With groundbreaking information discovered about marijuana nearly everyday, the average pothead’s innovative techniques for getting high increasingly resemble that of a mad scientist. Lightyears beyond the days of using an apple or an empty pop can as a smoking device, stoners of all types have taken up the precise method of consumption known as “dabbing.” The incredibly concentrated cannabis used when dabbing seems like every marijuana lover’s dream; however, the rising popularity of dabbing has created somewhat of a divide among the pro-pot community.
So, what is dabbing? This charming term comes from the process of “dabbing” butane hash oil (BHO) onto a super-heated surface (like a nail) and inhaling the produced vapors. BHO- also known as dabs, honey oil, earwax, shatter, errl or budder- can exceed 80 percent tetrahydrocannabinol (THC) content.
Some praise BHO as “the future of cannabis”, claiming that merely one hit of the vapors will create a high that resembles the user’s first time smoking marijuana. However, others worry it could harm the marijuana legalization movement.
“Seeing teenagers wielding blow torches or blowing themselves up on the evening news might incite a new anti-pot paranoia that could set the legalization movement back decades…,” expresses High Times editor Bobby Black. He even affirms that the techniques used to produce dabs, “bear an eerie resemblance to those used for harder drugs like meth and crack.”
Many advocates project the widely accepted idea that marijuana is perfectly safe and impossible to overdose on, but dabbing may counteract this argument with its immediate and intense affects. The 420 Times warns, “The effects from taking a single dab could be equated to smoking a full bowl to yourself in one hit or depending on your tolerance it could be like smoking 5 joints to the face. Regardless of your tolerance the high from taking a dab kicks in instantly.”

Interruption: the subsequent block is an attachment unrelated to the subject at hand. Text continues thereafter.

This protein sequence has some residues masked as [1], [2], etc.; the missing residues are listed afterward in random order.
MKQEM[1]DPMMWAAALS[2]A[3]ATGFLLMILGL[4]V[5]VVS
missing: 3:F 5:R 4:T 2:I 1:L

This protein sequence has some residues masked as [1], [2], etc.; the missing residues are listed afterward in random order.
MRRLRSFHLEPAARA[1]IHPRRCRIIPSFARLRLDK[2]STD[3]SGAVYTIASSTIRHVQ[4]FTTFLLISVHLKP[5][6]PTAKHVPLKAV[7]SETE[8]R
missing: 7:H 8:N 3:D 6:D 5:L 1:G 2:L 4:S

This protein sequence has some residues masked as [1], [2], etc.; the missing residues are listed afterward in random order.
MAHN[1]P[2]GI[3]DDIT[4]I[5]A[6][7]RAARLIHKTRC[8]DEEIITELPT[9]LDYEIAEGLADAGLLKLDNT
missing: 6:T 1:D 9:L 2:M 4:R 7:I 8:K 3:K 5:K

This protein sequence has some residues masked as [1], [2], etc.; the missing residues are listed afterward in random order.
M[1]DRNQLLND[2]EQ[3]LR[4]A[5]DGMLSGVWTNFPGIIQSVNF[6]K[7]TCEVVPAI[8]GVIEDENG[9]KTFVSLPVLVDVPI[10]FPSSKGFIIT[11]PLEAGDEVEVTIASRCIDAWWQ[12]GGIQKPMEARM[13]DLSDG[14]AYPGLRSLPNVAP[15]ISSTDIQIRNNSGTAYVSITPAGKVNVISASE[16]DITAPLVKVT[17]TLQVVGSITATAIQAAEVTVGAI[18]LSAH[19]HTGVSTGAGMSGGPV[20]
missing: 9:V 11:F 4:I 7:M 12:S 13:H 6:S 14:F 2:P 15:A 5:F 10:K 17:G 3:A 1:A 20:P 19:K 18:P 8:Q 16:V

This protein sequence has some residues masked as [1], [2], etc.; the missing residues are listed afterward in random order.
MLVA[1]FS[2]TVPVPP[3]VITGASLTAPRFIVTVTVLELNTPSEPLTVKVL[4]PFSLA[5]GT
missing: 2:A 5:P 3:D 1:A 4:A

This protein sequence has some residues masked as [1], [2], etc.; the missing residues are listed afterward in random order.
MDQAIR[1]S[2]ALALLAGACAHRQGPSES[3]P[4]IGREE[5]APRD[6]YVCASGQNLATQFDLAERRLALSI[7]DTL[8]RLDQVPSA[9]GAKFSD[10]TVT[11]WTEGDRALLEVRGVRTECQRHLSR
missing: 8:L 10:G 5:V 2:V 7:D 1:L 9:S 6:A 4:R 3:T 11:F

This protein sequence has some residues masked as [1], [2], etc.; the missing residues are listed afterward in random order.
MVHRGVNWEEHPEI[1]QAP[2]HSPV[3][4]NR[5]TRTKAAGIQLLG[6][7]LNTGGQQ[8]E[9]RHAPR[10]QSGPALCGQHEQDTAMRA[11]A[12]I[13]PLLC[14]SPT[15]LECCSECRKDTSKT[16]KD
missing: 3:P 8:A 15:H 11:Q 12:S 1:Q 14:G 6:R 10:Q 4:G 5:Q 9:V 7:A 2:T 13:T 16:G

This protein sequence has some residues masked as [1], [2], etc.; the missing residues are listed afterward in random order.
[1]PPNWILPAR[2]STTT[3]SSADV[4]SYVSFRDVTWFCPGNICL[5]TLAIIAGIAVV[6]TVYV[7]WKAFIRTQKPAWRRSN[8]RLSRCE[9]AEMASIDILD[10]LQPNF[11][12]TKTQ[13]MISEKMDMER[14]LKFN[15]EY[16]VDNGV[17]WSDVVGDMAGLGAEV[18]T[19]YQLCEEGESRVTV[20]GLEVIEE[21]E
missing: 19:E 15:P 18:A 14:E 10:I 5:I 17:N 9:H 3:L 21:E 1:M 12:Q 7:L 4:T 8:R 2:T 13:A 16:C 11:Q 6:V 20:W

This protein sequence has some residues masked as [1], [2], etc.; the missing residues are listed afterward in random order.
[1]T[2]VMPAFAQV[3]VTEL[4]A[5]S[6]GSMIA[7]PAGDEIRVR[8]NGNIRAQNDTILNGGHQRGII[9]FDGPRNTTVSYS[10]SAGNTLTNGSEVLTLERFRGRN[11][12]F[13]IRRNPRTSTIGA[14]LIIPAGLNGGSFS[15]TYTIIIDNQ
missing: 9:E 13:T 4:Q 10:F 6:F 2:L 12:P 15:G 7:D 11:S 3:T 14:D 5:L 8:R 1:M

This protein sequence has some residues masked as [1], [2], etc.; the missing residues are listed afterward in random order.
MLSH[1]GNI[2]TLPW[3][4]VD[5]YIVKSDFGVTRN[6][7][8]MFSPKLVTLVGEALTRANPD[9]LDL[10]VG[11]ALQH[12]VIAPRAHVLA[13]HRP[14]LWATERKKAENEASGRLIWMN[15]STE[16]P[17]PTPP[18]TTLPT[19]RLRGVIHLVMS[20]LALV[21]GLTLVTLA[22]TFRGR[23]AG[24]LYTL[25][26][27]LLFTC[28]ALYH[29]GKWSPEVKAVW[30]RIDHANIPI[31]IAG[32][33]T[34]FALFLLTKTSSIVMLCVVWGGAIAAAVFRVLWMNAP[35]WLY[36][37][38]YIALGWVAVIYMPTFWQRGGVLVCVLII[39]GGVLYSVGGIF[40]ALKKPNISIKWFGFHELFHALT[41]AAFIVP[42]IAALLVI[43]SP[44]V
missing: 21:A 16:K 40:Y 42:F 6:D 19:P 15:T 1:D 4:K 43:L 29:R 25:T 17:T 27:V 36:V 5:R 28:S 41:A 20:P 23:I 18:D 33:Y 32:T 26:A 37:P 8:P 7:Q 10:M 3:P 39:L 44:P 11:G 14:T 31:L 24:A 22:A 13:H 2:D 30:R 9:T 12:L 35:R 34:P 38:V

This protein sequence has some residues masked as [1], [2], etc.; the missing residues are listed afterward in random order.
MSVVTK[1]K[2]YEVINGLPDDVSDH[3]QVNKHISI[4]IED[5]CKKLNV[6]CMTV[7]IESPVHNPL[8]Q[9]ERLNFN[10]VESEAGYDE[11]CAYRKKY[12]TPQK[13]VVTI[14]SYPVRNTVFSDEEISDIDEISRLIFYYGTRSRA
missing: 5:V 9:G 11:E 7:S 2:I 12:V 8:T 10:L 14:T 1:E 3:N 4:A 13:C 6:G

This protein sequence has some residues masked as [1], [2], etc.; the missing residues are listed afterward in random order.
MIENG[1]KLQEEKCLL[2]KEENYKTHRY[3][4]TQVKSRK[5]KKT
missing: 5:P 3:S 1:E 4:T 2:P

Dr. Dale Gieringer, on NORML’s board of directors in California, says there has been a recent rise in hospitalizations for cannabis overdose, attributing much of it to the increasing use of BHO. “Things like this never happened until the popularization of hash oil in recent years,” he wrote in a letter to O’Shaughnessy’s- a marijuana journal. “The number one hazard of dabbing in my experience…is the danger of passing out from an overdose.”
Gieringer’s concerns regarding an overdose from inhaling BHO reside in the idea that when one passes out, they may collapse and crack their skull. He even cites an incident that occurred at a NORML conference in LA, in which one person fainted and cracked his nose on the sidewalk and another person broke her teeth on the floor after dabbing.
Although the new pot phenomena has created some friction among the pro-pot community, many think that marijuana’s legalization would actually deter people from experimenting with dabbing. Allen St. Pierre, NORML’s executive director, attributes BHO’s popularity to marijuana remaining illegal on the federal government level. “Contraband product tends to become more potent under prohibition. This appears demonstrably true for cannabis, as the more the government commits resources and energy to ban cannabis, the more potent the herbal drug has become over the year.”
Marijuana has come a long way since the 60s and 70s, with the generations of today constantly evolving the contraptions used for consumption, as well as the drug’s multiple strains and potency. As more state’s embrace the legalization of cannabis, one can only fantasize about the possibilities these scientific stoners may conceive in the future.
Rita Baldini, Editor